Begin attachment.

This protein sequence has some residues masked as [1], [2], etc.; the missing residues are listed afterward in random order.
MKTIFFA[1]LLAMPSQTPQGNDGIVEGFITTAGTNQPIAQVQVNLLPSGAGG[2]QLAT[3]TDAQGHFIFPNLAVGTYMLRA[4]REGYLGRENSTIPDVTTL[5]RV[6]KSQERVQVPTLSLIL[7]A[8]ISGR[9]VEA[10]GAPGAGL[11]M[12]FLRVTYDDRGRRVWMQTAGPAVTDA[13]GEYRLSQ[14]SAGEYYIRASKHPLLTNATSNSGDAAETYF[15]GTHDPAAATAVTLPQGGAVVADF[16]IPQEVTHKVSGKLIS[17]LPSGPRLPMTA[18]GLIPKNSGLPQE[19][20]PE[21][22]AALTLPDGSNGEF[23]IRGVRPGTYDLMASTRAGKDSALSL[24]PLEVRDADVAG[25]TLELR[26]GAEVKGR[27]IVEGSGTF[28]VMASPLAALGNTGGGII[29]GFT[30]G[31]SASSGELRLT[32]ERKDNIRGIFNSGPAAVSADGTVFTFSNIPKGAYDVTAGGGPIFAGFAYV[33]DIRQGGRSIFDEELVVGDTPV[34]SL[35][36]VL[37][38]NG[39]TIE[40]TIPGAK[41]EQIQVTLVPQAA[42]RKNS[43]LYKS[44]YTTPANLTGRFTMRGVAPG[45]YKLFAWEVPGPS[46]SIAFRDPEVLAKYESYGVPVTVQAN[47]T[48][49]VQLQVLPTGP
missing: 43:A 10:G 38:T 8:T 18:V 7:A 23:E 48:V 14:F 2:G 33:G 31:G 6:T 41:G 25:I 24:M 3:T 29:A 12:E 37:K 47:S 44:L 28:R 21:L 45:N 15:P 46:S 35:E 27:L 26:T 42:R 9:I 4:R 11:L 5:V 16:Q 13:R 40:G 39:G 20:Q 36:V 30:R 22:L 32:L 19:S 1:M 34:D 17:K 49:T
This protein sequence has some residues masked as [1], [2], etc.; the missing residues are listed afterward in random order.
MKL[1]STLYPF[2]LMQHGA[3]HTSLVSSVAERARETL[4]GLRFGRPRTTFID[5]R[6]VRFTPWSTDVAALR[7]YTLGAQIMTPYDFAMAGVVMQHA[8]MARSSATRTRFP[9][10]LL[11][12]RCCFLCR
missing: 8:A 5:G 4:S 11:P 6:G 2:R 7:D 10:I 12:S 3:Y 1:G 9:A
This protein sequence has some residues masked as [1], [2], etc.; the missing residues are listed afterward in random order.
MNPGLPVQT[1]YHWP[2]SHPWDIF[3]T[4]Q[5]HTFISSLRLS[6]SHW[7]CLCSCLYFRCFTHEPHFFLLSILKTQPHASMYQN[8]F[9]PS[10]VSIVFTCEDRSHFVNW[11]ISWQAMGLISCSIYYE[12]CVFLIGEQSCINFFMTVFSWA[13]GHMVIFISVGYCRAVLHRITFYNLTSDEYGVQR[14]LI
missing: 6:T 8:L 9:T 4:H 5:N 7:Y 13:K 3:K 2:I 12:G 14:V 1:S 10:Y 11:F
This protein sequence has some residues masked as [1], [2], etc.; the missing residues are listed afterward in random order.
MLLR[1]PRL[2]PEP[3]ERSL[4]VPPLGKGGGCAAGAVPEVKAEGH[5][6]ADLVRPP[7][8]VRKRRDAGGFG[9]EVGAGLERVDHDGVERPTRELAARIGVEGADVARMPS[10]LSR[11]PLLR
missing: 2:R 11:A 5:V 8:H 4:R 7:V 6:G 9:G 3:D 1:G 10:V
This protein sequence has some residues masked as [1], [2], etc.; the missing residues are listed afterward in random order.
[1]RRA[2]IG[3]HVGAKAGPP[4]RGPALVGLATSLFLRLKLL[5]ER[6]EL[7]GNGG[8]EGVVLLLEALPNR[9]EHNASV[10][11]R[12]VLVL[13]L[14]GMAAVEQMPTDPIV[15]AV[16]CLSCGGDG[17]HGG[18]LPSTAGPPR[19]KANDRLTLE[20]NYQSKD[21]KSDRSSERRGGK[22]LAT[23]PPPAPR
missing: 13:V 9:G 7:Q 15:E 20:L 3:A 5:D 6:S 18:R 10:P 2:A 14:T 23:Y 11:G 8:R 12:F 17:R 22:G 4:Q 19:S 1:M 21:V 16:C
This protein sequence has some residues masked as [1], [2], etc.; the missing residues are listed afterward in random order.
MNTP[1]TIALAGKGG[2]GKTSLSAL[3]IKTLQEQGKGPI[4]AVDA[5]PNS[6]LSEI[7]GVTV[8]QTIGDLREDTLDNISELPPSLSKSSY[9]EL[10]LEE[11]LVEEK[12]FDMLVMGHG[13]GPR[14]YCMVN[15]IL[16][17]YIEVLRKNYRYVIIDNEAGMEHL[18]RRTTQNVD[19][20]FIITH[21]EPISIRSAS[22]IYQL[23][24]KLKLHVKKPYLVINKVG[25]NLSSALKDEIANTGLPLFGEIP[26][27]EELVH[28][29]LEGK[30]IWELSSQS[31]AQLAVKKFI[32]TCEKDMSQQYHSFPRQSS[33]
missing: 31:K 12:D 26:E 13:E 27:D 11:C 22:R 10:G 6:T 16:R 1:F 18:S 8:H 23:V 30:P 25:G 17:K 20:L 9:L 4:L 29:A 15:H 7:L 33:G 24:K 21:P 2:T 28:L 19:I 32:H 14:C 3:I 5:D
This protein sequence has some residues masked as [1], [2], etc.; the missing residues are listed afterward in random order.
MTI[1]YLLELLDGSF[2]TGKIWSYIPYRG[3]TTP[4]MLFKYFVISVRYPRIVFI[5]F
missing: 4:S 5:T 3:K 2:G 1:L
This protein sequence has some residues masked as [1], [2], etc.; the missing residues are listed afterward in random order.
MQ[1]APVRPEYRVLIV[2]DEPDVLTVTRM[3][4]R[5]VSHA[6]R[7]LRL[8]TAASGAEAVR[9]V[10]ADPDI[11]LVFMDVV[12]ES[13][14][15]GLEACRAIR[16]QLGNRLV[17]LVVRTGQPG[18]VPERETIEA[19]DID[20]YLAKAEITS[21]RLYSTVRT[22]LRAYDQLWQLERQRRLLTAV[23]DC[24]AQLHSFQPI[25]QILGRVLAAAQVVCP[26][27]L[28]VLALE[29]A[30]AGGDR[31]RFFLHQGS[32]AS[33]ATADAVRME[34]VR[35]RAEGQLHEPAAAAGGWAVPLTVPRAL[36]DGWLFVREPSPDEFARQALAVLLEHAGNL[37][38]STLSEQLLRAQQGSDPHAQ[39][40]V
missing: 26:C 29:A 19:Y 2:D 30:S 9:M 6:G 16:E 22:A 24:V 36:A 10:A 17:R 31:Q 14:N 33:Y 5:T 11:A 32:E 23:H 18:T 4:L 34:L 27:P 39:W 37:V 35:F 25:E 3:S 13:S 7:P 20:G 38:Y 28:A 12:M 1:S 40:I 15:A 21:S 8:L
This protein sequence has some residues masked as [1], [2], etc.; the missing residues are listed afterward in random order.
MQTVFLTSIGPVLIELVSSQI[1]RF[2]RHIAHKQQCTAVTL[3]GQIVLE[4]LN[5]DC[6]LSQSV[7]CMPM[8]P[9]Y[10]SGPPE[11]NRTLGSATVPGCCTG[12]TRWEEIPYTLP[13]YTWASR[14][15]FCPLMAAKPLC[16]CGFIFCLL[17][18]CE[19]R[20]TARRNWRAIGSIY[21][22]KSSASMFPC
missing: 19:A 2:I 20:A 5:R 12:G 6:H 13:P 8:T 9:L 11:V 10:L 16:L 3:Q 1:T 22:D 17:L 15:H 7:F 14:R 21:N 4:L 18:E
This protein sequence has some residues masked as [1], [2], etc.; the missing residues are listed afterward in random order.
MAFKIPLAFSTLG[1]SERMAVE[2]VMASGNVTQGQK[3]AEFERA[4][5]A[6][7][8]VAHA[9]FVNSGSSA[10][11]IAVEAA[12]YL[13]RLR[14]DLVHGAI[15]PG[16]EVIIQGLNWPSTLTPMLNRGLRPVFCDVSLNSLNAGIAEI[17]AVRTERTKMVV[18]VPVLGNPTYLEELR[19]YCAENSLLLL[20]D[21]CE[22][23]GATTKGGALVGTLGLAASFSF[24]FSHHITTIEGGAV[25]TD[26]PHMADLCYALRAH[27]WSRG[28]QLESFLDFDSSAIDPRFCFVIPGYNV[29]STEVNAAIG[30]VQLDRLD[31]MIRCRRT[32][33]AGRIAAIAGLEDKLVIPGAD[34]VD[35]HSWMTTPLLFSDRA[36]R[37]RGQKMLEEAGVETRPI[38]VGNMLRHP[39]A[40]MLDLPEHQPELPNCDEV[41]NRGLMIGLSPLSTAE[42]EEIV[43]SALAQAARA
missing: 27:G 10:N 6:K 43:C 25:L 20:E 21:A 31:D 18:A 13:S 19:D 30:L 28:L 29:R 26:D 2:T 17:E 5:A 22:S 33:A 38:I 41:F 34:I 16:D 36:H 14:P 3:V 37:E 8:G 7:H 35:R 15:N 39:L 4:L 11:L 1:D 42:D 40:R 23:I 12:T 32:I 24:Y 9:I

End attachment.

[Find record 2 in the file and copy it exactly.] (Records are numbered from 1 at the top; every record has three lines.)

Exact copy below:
This protein sequence has some residues masked as [1], [2], etc.; the missing residues are listed afterward in random order.
MKL[1]STLYPF[2]LMQHGA[3]HTSLVSSVAERARETL[4]GLRFGRPRTTFID[5]R[6]VRFTPWSTDVAALR[7]YTLGAQIMTPYDFAMAGVVMQHA[8]MARSSATRTRFP[9][10]LL[11][12]RCCFLCR
missing: 8:A 5:G 4:S 11:P 6:G 2:R 7:D 10:I 12:S 3:Y 1:G 9:A